Monday, May 5, 2008

How is the Gospel "good news" to the poor?

Food for thought, served up by Jurgen Moltmann:

"What does the gospel bring the poor? And when they are called blessed, as God’s fellow citizens, what does this offer them? Certainly not the end of hunger, and the wealth of a richly blessed life. But it does bring them a new dignity. The poor, the slaves, and the prostitutes are no longer the passive objects of oppression and humiliation; they are now their own conscious subjects, with all the dignity of God’s first children.”

(from The Way of Jesus Christ)


Brian said...

Another really great quote from Moltmann - I read the book in seminary and found it to be quite interesting!

Dan Morehead said...

Granted it's a short quote, but it doesn't seem like this says enough. We could ask: When they are called blessed, who is being addressed? Couldn't the gospel bring followers of Jesus to the poor?

Appreciate the blog.

Dan Morehead
Ph.D. Candidate
Systematic Theology
University of Aberdeen

Kyle A. Roberts said...

Hi Dan,

Thanks for the comment, and point well taken. It makes me think of Jon Sobrino's point that the poor, as the locus of God's presence (the "crucified people"), can teach the ways of God to the wealthy (if they will listen to them).

Joshua David Bau III said...

remember when 'Paul' (or whoever wrote the books to Timothy in first Timothy 1 6:7) said, 'command those who are rich in this present world not to put their trust in wealth but but to put their hope in God" they are commanded to be rich in good deeds.

The church can't wait for the poor to come to them, I see what Moltmann is doing, but I agree with Dan, this doesn't say enough. Not nearly enough, as Bonhoeffer said, the church is only the church when it exists for others. The problem is we construe the other as those in our immediate path. How can we reconstruct our concept of the other to specifically include those on the bottom, specifically those who suffer...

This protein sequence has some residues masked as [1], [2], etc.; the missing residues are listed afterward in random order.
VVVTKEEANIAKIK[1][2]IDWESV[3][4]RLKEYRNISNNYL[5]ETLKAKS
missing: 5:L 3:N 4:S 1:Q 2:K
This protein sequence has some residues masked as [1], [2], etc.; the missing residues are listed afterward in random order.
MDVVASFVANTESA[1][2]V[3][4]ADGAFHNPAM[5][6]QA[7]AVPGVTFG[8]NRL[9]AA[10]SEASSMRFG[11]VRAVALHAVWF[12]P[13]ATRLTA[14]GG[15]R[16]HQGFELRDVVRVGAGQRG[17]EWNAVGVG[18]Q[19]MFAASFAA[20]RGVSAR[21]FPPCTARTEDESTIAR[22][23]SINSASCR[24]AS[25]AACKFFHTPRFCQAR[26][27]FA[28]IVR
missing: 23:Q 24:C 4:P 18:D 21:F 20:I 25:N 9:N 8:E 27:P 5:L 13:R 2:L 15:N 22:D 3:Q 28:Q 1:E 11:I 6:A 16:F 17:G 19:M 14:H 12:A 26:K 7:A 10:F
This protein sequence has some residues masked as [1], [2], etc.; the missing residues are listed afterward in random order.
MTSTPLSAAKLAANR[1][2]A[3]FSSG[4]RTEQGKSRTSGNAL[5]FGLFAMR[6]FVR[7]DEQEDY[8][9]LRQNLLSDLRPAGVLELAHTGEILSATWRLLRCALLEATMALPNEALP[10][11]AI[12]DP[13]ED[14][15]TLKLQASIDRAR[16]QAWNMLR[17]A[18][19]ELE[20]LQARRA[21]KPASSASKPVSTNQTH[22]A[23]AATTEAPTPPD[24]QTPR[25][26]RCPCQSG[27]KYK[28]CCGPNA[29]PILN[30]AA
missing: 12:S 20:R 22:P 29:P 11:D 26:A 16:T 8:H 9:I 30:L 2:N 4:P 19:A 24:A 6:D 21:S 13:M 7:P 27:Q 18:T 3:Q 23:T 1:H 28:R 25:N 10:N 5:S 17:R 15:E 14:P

Kyle A. Roberts said...


It's a great question. How can we begin to even notice the marginalized, the poor, especially when we (most white American Christians, it seems) live comfortably distant from them? Not even our "imperial" calendars recognize or include their suffering. The memory of 9-11 and, to a lesser degree, Katrina, will be seared in the American (and Western!) consciousness far longer than the Asian tsunamis, Myanmar and the China earthquakes. The poor are the forgotten ones.

The only way this will change for us Christians is if we begin to recognize that where the poor are, there Jesus is. Not exclusively, but preferentially and, perhaps, sacramentally...